According to Chris Mitchell, director of the community broadband networks initiative with the Institute for Self-Reliance, co-ops are structured to be responsive to those that depend on their services, not unlike municipal broadband providers. All their customers get a vote for the board, which hires a manager that is ultimately responsible for what the co-op does.


They are also more often focused on the communities they serve. “AT&T is trying to figure out where to invest across the world to get the best return for its shareholders, so it puts little into Mississippi,” Mitchell said. “But the co-ops in Mississippi aren’t about to start investing in a network in Dallas. They are focused on what is best for the region they are part of.”


At&T is the largest broadband provider in the state, and between 2017 and 2019 the company invested nearly $750 million in its wireless and wireline networks in Mississippi to expand coverage and improve connectivity.


Following the federal investment in broadband, state co-ops are set to lead the state’s digital makeover. Of the federal funds destined for broadband, the Rural Development Opportunity Fund is the largest pot of gold.


Members of the Rural Electric Cooperative Consortium won 45 percent of the fund’s auctions in Mississippi and a number of them received PPP loans and CARES Act grants as well. Nationwide, they won over $1.1 billion in grants from the FCC auctions.


Rural Development Opportunity Fund and Reverse Auctions


While the fund’s money is the largest federal broadband investment, it may also be the most contentious.


Almost $495 million from the fund is destined for Mississippi, second only to California. Despite winning a large percentage of its funding in Mississippi and nationwide, the co-ops have been highly critical about how the FCC handles the auctions, where contractors bid on grant money.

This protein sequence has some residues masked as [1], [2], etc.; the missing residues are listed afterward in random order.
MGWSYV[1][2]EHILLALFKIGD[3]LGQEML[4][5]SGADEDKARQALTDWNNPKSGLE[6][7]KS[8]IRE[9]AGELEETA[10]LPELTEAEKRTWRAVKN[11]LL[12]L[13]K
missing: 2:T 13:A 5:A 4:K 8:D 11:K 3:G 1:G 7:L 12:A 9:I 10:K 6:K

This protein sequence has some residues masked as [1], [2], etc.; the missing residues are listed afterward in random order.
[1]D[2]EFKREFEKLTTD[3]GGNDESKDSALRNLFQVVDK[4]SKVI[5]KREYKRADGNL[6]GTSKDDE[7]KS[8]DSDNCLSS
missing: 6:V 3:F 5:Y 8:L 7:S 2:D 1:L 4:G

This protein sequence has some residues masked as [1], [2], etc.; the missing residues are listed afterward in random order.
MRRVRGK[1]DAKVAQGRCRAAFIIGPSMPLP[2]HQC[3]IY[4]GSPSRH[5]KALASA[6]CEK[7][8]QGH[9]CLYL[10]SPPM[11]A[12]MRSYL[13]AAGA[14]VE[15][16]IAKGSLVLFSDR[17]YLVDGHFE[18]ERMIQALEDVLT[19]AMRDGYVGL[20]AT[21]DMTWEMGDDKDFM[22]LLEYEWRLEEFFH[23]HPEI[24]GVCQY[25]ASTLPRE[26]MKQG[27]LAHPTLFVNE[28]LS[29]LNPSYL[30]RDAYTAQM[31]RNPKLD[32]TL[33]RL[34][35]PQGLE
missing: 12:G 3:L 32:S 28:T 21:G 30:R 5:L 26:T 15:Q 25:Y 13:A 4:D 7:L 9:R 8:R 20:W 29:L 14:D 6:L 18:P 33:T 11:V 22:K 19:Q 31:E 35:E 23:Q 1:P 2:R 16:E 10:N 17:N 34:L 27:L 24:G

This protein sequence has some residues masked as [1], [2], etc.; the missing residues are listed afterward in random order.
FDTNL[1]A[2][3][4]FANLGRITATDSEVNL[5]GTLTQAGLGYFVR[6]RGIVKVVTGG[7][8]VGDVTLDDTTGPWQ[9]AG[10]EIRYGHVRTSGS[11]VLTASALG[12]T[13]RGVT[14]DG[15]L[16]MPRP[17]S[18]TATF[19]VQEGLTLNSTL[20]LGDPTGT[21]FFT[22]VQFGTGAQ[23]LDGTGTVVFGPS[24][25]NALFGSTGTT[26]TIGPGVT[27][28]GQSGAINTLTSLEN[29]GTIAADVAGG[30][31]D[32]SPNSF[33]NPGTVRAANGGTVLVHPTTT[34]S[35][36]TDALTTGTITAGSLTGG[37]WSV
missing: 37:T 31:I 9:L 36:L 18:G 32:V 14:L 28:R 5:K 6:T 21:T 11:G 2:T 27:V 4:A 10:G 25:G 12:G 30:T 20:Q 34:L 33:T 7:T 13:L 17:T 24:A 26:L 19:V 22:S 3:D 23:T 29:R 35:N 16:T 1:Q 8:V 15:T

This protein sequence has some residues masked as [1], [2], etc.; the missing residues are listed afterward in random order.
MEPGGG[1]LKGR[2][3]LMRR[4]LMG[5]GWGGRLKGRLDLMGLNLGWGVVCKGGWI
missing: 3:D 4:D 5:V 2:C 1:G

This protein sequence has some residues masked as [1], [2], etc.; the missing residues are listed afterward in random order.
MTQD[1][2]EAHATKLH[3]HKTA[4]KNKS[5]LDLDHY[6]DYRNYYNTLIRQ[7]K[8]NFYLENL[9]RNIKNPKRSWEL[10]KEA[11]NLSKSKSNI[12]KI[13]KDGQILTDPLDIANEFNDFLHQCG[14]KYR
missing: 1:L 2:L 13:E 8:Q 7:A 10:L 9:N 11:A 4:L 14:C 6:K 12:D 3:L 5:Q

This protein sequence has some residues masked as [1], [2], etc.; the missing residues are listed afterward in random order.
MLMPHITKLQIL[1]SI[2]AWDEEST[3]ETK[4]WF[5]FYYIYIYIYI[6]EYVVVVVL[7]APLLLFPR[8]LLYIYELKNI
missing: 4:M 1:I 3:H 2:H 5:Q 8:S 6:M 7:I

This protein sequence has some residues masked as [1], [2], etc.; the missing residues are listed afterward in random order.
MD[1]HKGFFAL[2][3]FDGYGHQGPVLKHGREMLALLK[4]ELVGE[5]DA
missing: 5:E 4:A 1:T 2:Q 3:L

According to Stephen Bell with the National Rural Electric Cooperative Association, the co-ops’ concern lies with who was allowed to bid on and win the auctions, such as fixed wireless providers.


With fixed wireless, providers send a wireless signal to customer’s homes from a fixed location rather than running cable or fiber to a home. While fixed wireless providers can provide fast, affordable service in rural and other locations, it is highly contingent on the surrounding landscape. Service can be interrupted by buildings, terrain and distance.


According to Gallardo, fixed wireless companies bid in the Rural Development Opportunity Fund offering gigabit speeds that they may not be able to provide. “Maybe they can offer it here and there, between towers and some users or between connection points, but not entire neighborhoods,” he said.


The co-ops have also been critical of low-orbit satellite providers like Elon Musk’s StarLink. Regular satellite internet connections can provide internet service in far off rural locations with no need for fixed wire, but they have issues with latency and usually provide no ability to upload data. Which means that customers need to have an alternate connection, like dial-up or DSL, to send email or upload content.


StarLink improves upon that with fast upload capability and faster download speeds akin to a fiber connection accessible from anywhere. The company was the second largest winner in the Rural Development Opportunity Funds auctions in Mississippi, next to the co-ops. But the co-ops accused the technology of being “unproven.”


StarLink filings with the FCC state the technology is not experimental and that it provides service to over 10,000 customers nationwide with no speed or latency issues.


In Gallardo’s view, there is ample room for both fixed wireless, StarLink, and the co-ops to win in these auctions, but the problem lies with how the auctions reward the lowest bidder and not necessarily the best option.